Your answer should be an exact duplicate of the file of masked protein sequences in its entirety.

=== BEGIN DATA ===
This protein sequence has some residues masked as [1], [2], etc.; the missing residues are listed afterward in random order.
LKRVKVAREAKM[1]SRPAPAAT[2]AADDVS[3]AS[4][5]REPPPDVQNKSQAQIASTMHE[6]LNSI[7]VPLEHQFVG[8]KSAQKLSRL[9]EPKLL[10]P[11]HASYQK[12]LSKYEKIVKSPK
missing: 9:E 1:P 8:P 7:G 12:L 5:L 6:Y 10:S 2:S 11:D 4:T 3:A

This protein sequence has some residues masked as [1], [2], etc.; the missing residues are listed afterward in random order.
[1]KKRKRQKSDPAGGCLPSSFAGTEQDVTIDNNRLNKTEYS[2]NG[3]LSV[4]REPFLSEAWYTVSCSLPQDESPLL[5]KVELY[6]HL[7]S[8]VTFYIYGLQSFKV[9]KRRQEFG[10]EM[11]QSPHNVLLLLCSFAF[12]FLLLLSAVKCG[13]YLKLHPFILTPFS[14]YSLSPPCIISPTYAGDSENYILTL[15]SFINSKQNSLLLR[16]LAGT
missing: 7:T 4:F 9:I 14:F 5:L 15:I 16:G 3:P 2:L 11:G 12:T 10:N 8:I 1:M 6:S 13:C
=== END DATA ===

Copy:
This protein sequence has some residues masked as [1], [2], etc.; the missing residues are listed afterward in random order.
LKRVKVAREAKM[1]SRPAPAAT[2]AADDVS[3]AS[4][5]REPPPDVQNKSQAQIASTMHE[6]LNSI[7]VPLEHQFVG[8]KSAQKLSRL[9]EPKLL[10]P[11]HASYQK[12]LSKYEKIVKSPK
missing: 9:E 1:P 8:P 7:G 12:L 5:L 6:Y 10:S 2:S 11:D 4:T 3:A

This protein sequence has some residues masked as [1], [2], etc.; the missing residues are listed afterward in random order.
[1]KKRKRQKSDPAGGCLPSSFAGTEQDVTIDNNRLNKTEYS[2]NG[3]LSV[4]REPFLSEAWYTVSCSLPQDESPLL[5]KVELY[6]HL[7]S[8]VTFYIYGLQSFKV[9]KRRQEFG[10]EM[11]QSPHNVLLLLCSFAF[12]FLLLLSAVKCG[13]YLKLHPFILTPFS[14]YSLSPPCIISPTYAGDSENYILTL[15]SFINSKQNSLLLR[16]LAGT
missing: 7:T 4:F 9:I 14:F 5:L 15:I 16:G 3:P 2:L 11:G 12:T 10:N 8:I 1:M 6:S 13:C